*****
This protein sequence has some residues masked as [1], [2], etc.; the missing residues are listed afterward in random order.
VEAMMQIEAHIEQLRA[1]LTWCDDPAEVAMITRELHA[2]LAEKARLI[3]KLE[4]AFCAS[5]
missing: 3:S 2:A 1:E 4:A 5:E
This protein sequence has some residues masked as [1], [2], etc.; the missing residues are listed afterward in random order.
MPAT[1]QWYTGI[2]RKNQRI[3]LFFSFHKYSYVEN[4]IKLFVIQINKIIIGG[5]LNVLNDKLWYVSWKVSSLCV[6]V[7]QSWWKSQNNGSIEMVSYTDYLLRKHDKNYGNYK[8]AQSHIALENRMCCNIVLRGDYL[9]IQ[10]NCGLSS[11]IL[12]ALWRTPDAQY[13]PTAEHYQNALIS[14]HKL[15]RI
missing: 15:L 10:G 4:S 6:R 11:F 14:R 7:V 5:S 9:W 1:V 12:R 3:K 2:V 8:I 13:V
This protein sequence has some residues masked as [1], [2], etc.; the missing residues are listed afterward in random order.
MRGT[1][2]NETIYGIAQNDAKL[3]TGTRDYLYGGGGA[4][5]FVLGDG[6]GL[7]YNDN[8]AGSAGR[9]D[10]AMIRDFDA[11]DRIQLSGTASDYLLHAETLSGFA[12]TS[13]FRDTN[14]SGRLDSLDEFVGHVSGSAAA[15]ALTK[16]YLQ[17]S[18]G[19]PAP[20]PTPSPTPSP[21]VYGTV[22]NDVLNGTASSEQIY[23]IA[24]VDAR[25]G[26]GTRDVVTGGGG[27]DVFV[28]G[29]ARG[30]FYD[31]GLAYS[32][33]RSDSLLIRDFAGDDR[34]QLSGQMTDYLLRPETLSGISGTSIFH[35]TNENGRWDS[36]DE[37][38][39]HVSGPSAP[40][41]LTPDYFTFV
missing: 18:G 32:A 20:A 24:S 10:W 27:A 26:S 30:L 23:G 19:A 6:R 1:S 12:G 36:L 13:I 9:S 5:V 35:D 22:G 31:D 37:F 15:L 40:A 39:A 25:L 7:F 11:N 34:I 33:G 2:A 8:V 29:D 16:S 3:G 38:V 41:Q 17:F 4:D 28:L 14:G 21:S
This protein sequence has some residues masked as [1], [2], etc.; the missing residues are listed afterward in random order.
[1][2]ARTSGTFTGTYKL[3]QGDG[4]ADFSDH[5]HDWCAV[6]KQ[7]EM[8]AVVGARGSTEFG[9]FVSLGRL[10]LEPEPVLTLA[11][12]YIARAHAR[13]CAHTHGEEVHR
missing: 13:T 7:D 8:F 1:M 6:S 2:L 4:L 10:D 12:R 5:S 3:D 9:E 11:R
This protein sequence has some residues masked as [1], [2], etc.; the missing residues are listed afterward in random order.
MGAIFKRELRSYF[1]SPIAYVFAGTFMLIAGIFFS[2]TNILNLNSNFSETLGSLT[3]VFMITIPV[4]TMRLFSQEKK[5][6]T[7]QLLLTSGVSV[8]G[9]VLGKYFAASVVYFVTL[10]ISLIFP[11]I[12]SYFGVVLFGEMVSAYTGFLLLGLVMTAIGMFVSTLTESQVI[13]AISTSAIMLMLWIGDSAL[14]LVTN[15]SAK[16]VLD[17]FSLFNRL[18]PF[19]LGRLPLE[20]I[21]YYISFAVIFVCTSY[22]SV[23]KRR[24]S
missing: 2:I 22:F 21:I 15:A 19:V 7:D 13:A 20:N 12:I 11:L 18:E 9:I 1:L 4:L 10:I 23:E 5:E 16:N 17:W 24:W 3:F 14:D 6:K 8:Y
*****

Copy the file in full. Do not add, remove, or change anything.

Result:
This protein sequence has some residues masked as [1], [2], etc.; the missing residues are listed afterward in random order.
VEAMMQIEAHIEQLRA[1]LTWCDDPAEVAMITRELHA[2]LAEKARLI[3]KLE[4]AFCAS[5]
missing: 3:S 2:A 1:E 4:A 5:E
This protein sequence has some residues masked as [1], [2], etc.; the missing residues are listed afterward in random order.
MPAT[1]QWYTGI[2]RKNQRI[3]LFFSFHKYSYVEN[4]IKLFVIQINKIIIGG[5]LNVLNDKLWYVSWKVSSLCV[6]V[7]QSWWKSQNNGSIEMVSYTDYLLRKHDKNYGNYK[8]AQSHIALENRMCCNIVLRGDYL[9]IQ[10]NCGLSS[11]IL[12]ALWRTPDAQY[13]PTAEHYQNALIS[14]HKL[15]RI
missing: 15:L 10:G 4:S 6:R 11:F 14:R 7:V 5:S 9:W 1:V 12:R 3:K 2:V 8:I 13:V
This protein sequence has some residues masked as [1], [2], etc.; the missing residues are listed afterward in random order.
MRGT[1][2]NETIYGIAQNDAKL[3]TGTRDYLYGGGGA[4][5]FVLGDG[6]GL[7]YNDN[8]AGSAGR[9]D[10]AMIRDFDA[11]DRIQLSGTASDYLLHAETLSGFA[12]TS[13]FRDTN[14]SGRLDSLDEFVGHVSGSAAA[15]ALTK[16]YLQ[17]S[18]G[19]PAP[20]PTPSPTPSP[21]VYGTV[22]NDVLNGTASSEQIY[23]IA[24]VDAR[25]G[26]GTRDVVTGGGG[27]DVFV[28]G[29]ARG[30]FYD[31]GLAYS[32][33]RSDSLLIRDFAGDDR[34]QLSGQMTDYLLRPETLSGISGTSIFH[35]TNENGRWDS[36]DE[37][38][39]HVSGPSAP[40][41]LTPDYFTFV
missing: 18:G 32:A 20:A 24:S 10:W 27:A 26:S 30:L 23:G 19:A 6:R 1:S 12:G 36:L 13:I 9:S 5:V 35:D 22:G 31:D 37:F 15:L 40:A 39:A 25:L 7:F 11:N 34:I 33:G 2:A 8:V 29:D 16:S 3:G 38:V 41:Q 17:F 4:D 28:L 14:G 21:S
This protein sequence has some residues masked as [1], [2], etc.; the missing residues are listed afterward in random order.
[1][2]ARTSGTFTGTYKL[3]QGDG[4]ADFSDH[5]HDWCAV[6]KQ[7]EM[8]AVVGARGSTEFG[9]FVSLGRL[10]LEPEPVLTLA[11][12]YIARAHAR[13]CAHTHGEEVHR
missing: 13:T 7:D 8:F 1:M 6:S 2:L 4:L 10:D 12:R 5:S 3:D 9:E 11:R
This protein sequence has some residues masked as [1], [2], etc.; the missing residues are listed afterward in random order.
MGAIFKRELRSYF[1]SPIAYVFAGTFMLIAGIFFS[2]TNILNLNSNFSETLGSLT[3]VFMITIPV[4]TMRLFSQEKK[5][6]T[7]QLLLTSGVSV[8]G[9]VLGKYFAASVVYFVTL[10]ISLIFP[11]I[12]SYFGVVLFGEMVSAYTGFLLLGLVMTAIGMFVSTLTESQVI[13]AISTSAIMLMLWIGDSAL[14]LVTN[15]SAK[16]VLD[17]FSLFNRL[18]PF[19]LGRLPLE[20]I[21]YYISFAVIFVCTSY[22]SV[23]KRR[24]S
missing: 2:I 22:F 21:I 15:A 19:V 7:D 13:A 20:N 12:I 11:L 18:E 9:I 1:L 4:L 10:I 23:E 5:E 16:N 17:W 24:W 3:F 14:D 6:K 8:Y